Talks between city labor officials and the police union have broken down, meaning more than a dozen police officers will almost certainly lose their jobs at the end of the month.
Leaders of the Sacramento Police Officers Association notified city officials late Wednesday that they were walking away from the negotiating table. The union said it was backing away as a result of the City Council's decision on Tuesday to spend $621,000 on a November ballot measure seeking to create an elected charter commission.
"It seemed as discussions progressed, this became less about reform, saving jobs and fiscal responsibility and more about the council's political agenda," acting union president Dustin Smith said in a statement. Union leaders called the council charter commission vote "reckless."
City officials said they were surprised by the union's actions, but were hopeful talks could resume.
The union had agreed to ask officers to pay the full employee share of their pensions, an agreement they said would have saved the city nearly $15 million over the next three years.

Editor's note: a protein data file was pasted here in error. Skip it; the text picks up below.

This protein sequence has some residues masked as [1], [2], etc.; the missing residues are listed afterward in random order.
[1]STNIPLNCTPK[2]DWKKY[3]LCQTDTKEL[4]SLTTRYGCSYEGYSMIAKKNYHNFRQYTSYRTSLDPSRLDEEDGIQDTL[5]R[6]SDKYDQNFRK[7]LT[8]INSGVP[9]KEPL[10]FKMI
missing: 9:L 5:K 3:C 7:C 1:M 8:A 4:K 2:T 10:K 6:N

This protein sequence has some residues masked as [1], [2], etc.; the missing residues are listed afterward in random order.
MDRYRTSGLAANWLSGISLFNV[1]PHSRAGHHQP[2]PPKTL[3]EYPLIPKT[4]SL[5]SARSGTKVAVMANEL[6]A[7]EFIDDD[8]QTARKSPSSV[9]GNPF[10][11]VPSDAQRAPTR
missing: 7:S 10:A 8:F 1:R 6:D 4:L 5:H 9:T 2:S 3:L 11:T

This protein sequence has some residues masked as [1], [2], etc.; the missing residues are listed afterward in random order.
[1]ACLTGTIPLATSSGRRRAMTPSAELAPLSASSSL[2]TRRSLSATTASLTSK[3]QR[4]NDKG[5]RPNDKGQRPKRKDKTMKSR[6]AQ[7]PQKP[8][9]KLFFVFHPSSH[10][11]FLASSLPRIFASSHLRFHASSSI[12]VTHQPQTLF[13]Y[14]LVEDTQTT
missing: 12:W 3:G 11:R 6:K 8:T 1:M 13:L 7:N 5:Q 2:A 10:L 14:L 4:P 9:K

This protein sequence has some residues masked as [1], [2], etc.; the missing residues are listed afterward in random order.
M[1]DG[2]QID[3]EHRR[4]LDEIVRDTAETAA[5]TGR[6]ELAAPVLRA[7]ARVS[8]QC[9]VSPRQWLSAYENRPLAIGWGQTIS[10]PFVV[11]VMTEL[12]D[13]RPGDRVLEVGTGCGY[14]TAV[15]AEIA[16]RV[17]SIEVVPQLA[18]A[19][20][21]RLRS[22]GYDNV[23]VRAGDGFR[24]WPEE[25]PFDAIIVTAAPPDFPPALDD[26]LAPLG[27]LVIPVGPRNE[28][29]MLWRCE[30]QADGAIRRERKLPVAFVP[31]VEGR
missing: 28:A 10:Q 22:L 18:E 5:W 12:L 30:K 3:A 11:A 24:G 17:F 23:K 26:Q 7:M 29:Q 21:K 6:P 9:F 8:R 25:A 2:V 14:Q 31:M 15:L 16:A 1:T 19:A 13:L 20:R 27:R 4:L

But the union's proposal also included wage increases that would have created a $5 million deficit starting in the 2015/16 fiscal year, city officials said.
"While the SPOA's proposal may have offered short-term budget relief that would have temporarily save jobs, it added more than $5 million to the long-term budget imbalance," said Mark Gregersen, the city's lead labor negotiator.
An agreement with the police union would have spared 16 officers slated to be laid off. Another 31 vacant positions would have been saved.
A breakdown with the police union also means the City Council may end up ditching its effort to place a sales tax measure on the November ballot. Council members have said they would only seek a tax measure if they got pension concessions from all employees.